Wednesday, November 20, 2013


So somewhere in one of my recent blogs I seem to remember mentioning the words 'emotionally honest', but what does that actually mean?

I read a lot of new writers' screenplays through my reading service and the one major thing I notice is the lack of 'emotional honesty' in their work. Too many characters simply spit out lines that sound cool, usually with a flippant or jokey tone or attitude, which rarely do anything to enhance character. When I use the word emotion I don't mean characters simply getting angry, shouting, hitting out, or that so over used cliche of the single tear running down a character's cheek. As a writer you have to dig deeper.

In every scene you have to ask yourself...

  • What are the characters' goals?
  • How will they go about achieving these goals?
  • Who wins out at the end of the scene?
And most importantly...
  • How do the characters feel and react to other characters' actions in their attempt to achieve their goals?
It wasn't until I learnt how to do this, how to keep the characters' actions and responses 'emotionally honest', that I started to receive a great deal more interest in my work. I finally understood there are many different emotions and many layers of each, which emotions and their strength and how they show themselves, all depends on who the character is. The key is knowing your characters well.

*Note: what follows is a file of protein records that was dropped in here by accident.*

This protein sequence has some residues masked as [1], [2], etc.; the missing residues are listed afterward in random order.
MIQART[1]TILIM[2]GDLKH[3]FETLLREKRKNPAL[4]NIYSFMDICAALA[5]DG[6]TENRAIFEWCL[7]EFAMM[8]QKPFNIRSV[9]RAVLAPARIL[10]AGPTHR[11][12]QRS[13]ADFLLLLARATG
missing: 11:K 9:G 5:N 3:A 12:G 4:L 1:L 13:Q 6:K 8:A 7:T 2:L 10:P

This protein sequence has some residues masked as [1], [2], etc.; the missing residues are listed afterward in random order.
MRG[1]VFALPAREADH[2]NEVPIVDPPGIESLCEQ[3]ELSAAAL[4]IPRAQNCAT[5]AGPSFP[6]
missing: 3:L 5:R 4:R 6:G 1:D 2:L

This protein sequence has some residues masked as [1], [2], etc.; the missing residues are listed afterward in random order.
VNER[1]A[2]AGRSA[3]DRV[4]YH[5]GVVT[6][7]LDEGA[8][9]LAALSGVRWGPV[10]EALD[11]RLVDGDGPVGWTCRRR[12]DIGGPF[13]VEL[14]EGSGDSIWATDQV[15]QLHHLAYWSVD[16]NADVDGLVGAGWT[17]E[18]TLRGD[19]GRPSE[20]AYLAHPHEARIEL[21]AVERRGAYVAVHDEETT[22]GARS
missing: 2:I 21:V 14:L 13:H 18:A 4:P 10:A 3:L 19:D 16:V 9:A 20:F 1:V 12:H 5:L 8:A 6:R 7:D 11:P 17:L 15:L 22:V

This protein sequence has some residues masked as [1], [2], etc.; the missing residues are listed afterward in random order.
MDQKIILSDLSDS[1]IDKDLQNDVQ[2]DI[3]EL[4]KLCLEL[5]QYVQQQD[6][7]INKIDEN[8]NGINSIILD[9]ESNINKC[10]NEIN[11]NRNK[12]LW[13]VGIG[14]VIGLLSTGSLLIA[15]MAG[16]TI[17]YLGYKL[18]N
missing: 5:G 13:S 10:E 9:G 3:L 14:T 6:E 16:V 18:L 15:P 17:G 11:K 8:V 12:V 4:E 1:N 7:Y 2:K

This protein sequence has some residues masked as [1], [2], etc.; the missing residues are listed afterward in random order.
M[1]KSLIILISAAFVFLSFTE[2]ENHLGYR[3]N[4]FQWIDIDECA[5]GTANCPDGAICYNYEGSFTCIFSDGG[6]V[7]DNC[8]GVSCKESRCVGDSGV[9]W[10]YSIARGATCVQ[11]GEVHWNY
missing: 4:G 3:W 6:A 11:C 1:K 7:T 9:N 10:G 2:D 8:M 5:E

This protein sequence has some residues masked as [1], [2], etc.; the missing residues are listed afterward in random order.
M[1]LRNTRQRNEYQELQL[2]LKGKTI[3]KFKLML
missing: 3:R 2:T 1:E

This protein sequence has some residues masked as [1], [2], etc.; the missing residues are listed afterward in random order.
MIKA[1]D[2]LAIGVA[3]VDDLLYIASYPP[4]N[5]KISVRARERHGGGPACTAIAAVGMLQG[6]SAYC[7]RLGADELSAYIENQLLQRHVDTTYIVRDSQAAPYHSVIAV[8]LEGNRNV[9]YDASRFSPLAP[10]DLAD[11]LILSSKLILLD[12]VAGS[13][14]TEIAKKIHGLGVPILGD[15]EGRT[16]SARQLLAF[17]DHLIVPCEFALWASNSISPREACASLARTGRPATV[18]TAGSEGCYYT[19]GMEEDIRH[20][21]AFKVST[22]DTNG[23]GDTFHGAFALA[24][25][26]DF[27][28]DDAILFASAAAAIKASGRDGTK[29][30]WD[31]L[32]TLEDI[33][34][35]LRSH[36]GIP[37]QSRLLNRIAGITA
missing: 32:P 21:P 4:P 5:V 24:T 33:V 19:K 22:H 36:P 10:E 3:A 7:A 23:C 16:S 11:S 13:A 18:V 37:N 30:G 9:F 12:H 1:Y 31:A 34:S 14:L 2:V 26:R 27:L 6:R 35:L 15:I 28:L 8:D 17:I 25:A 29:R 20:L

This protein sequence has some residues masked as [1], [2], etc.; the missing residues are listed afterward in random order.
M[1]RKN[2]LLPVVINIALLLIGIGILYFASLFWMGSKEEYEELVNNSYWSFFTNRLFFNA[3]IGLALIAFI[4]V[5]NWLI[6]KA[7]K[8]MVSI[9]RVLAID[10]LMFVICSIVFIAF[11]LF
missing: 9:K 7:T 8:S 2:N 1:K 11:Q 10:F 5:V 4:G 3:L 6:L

Here's a scene taken from my optioned screenplay FAITH. Michael has just suffered an epileptic fit and his sister, Faith, is cleaning him up.

Faith and Michael sit in the bath. 
Faith stitches the wound above Michael’s eye with a needle and thread.  Michael winces but doesn’t move. 
Scars cover Michael’s back, arms and chest, evidence of an old horrific beating. 
With the final stitch in, Faith tenderly washes away the blood. 
A gentle kiss and she wraps Michael into the comfort of her arms.

The scene illustrates just how close these two are. Despite the pain Michael lets his sister stitch up his wound... he trusts her to look after him. Equally Faith, once finished, kisses him gently and holds him tight in her arms to comfort him. That simple gesture alone speaks volumes about much she cares for him and the type of character she is. No words were needed. She didn't need to blurt out her concerns. She just had to hold him. And the old scars on his body hint at Michael being hurt in the past, adding another layer to a very powerful and emotionally honest scene.

Think more about each line of dialogue, each action and importantly the reaction of your characters. How can they help build emotion while keeping it real?

If someone's relative is killed most people wouldn't head off on a killing rampage, or try to extract revenge. Some would fall apart, stray, become lost, others would busy themselves so they didn't have time to think about things. A little extra care and thought could really make the difference to your characters and screenplay.

One book I recently discovered has been a great help in assisting this process is; The Emotion Thesaurus: A Writer's Guide To Character Expression by Angela Ackerman & Becca Puglisi. Although written with novelists in mind I have also found it translates well to screenwriting. Hunt a copy down and get working, and soon you'll be writing characters and scenes that readers won't be able to put down.

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